You can learn more about Ubuntu and about this release on our website listed below:
To sign up for future Ubuntu announcements, please subscribe to Ubuntu’s very low volume announcement list at:
On behalf of the Ubuntu Release Team,
Enjoy the simplicity of Ubuntu’s stylish, intuitive interface. Take Ubuntu for a test drive with our online tour and download when you’re ready!
GIMP 2.8 RC1 was released on April 8, 2012. The details of this new release are on the official site. Here in this article I’ll show how to install GIMP 2.8 on Ubuntu 12.04.
A PPA for GIMP is now available, we’ll use it for easy installation of GIMP 2.8 RC1. Open up your terminal and type the commands given below:
and you’re done. GIMP 2.8 RC1 has been successfully installed on your Ubuntu 12.04.
Kubuntu found new home. Kubuntu will now no longer be sponsored by Canonical. The new sponsor of Kubuntu will be Blue Systems. Blue Systems has been there for other KDE projects as well as distros, LinuxMint and NetRunner. They would have to deal with trademark issues which might lead to change in name. If KDE were to acquire a spot in enterprise solution, a new name and branding is what it needs.
Jonathan Riddel said:
“With this new sponsorship we will have the independence to give the project new wings and take the excellent KDE Software to new audiences,”
DO NOT USE FACEBOOK!
On a mailing list MIT CSAIL, a thread was started by some students asking for votes over facebook as they were competing for a chance to win $100K.
A few MIT current students and alumni (previously on the GPI action team)
are working on an exciting project to help *MIT students and international
development volunteers*! We are competing on Facebook and if we get enough
votes (if we can make 5th place or higher) we have the chance to win $100K!
*It takes 1 minute to vote on Facebook and you can disable the app
immediately after voting!*
We are building *an International Development Project Database and Mentor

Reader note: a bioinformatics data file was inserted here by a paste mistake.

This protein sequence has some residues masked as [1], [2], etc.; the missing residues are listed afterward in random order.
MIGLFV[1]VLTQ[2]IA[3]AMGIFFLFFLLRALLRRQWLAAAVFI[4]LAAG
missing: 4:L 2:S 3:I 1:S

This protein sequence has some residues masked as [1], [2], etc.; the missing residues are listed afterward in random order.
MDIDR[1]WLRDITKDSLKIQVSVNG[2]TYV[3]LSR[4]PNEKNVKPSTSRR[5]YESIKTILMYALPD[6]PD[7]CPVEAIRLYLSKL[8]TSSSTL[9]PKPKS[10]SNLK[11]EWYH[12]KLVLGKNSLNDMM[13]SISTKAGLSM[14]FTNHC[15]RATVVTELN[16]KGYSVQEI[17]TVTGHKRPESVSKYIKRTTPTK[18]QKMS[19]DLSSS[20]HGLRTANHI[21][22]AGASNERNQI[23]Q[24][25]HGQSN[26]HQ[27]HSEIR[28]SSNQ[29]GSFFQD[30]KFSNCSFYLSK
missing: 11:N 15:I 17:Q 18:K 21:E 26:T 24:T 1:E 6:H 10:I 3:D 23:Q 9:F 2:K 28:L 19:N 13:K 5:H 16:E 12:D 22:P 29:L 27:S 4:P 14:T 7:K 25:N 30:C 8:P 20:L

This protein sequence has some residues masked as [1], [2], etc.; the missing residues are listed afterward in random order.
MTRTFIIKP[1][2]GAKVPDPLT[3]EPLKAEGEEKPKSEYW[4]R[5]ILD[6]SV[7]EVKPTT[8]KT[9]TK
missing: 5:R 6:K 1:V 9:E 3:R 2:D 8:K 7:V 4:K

Connection** *that gathers detailed information about international service
projects. Future students and volunteers will be able to build upon
previous work (use previous designs, materials) instead of starting from
scratch. Experts and previous volunteers will help students form their
projects and prepare for on the ground work in specific regions.*We would
extremely appreciate your vote!*
Dr. Stallman response tells us that he hates facebook from all his heart. His response can be checked here. He said:
Facebook is not your friend. Its “real name” policy is enough reason to refuse to use it, but there is so much more nastiness in Facebook. I don’t use it, and you shouldn’t either.
He even said:
Facebook is an international parasitism project.
Read full reply here.
He brought up pretty strong points to justify his hatred. What do you say? Leave comments.
Eclipse is an integrated development ennvironment primarily for Java but with the extra plugins it can also be used to develop applications in C, C++, PHP, Scala, etc.
Here we are explaining How to install eclipse on linux. Distros covered are Fedora, CentOS and RHEL.
Go to www.eclipse.org/downloads/ and select suitable version according to your needs.
We are extracting the Eclipse package into /opt directory.
Paste following code in the file.
#!/bin/sh export ECLIPSE_HOME="/opt/eclipse" $ECLIPSE_HOME/eclipse $*
You are done!
For the first time ever, and probably only temporarily, Microsoft can be counted as a key contributor to Linux.
The company, which once portrayed the open-source OS kernel as a form of cancer, has been ranked 17th on a tally of the largest code contributors to Linux.